Oy BhAratiyArE!--A Child's Eye View of the Poet

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Re: Oy BhAratiyArE!--A Child's Eye View of the Poet

#201  Postby Pratyaksham Bala » 21 Aug 2011 20:15

cmlover wrote:What is the first line of the song 'pizhaitta tennan thOppu'?

http://www.lakshmansruthi.com/tamilbooks/bharathiar/bharathi-III17.asp
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Re: Oy BhAratiyArE!--A Child's Eye View of the Poet

#202  Postby arasi » 21 Aug 2011 20:24

Thanks PB for bringing the poem pronto!

CML,
This poem also contains the memorable line: tanimai kaNDaduNDu, adil sAramirukkudamma!

nETRirundOm anda vITTInilE--inda
nEramirundAl en paDuvOm?

The poem puyal kATRu (16) mentions that they had moved house just that day!

dikkugaL eTTum SidaRi to which Bharathi did the abhinaya: poem 15.
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Re: Oy BhAratiyArE!--A Child's Eye View of the Poet

#203  Postby cmlover » 21 Aug 2011 20:45

Thanks PB
சிறிய திட்டையிலே,உளதோர்-தென்னஞ் சிறுதோப்பு
வறியவ னுடைமை-அதனை-வாயு பொடிக்க வில்லை
very beautiful poetically.
Arasi
These happened in 1916 at Pondy. Bharathy died in 1919 at chennai. So when did he move to TN?
When did Iyer move to TN and start his gurukulam at Seranmahadevi?
Perhaps we should lookat the chronology of all events later after you finish!
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Re: Oy BhAratiyArE!--A Child's Eye View of the Poet

#204  Postby arasi » 21 Aug 2011 21:47

CML,
Bharathi died in September 1921.
After the war ended in November 1918, but for Arabindo, the svadESis came back to TN. Bharathi was released from the prison in December of that year. He went directly to Kadayam from there. He went to Chennai briefly to give lectures on vEdAntA. That was when he met Gandhiji . Though he had sung about the Mahatma in 1908, he met him only in 1919.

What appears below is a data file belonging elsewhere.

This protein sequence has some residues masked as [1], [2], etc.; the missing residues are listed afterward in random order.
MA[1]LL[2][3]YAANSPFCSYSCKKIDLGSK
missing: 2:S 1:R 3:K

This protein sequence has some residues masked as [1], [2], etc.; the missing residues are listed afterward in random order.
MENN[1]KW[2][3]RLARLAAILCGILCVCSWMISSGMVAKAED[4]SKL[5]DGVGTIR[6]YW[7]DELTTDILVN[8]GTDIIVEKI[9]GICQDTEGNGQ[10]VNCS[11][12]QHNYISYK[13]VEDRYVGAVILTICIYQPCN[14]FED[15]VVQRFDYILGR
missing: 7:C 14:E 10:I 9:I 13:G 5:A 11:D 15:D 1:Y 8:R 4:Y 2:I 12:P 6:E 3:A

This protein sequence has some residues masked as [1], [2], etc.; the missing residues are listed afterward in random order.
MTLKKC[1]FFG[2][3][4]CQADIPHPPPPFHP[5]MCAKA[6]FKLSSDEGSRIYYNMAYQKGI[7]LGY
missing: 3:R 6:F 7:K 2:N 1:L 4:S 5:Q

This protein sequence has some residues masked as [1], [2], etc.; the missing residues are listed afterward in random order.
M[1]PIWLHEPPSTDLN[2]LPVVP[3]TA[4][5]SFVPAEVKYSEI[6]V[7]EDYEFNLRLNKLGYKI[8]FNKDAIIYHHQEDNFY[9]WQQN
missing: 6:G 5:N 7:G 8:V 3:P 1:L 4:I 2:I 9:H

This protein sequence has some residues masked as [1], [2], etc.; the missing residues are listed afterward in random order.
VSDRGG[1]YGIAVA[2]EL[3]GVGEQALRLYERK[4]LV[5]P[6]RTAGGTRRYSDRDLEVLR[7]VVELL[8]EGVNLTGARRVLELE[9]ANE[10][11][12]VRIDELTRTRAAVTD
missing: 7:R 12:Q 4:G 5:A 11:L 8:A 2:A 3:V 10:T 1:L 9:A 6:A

He was back in Chennai in November 1920 to work as a sub-editor at SvadESa Mitran. In less than a year, in September 1921, we lost him.
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Re: Oy BhAratiyArE!--A Child's Eye View of the Poet

#205  Postby Pratyaksham Bala » 22 Aug 2011 07:56

Bharati:-
Bharathi left Pondicherry on 20th November 1918. He was arrested at Cuddalore (British India territory) and was imprisoned. He was released on 14th December 1918 when he signed a suitable undertaking.

VVS Iyer:-
After World War, when the British government declared general amnesty in 1920, VVS Iyer left Pondicherry. He went to Madras and soon became the Editor of 'Desabakthan'. An article published on 6.5.1921 in Desabakthan was highly critical of the British Government's attitude towards the non-cooperation movement. For this, VVS Iyer was jailed for nine months. After release, Iyer moved to Seranmadevi where he started a Gurukulam in 1920.
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Re: Oy BhAratiyArE!--A Child's Eye View of the Poet

#206  Postby Pratyaksham Bala » 22 Aug 2011 09:31

செல்:- பணம் வேண்டாமா அம்மாமி? எங்கள் ஊர்ப் பக்கத்தில் வரதட்சிணைப் பேய் தலைவிரித்தாடுகிறது. நல்ல வரன் எங்கிருந்து கொண்டு வருவது?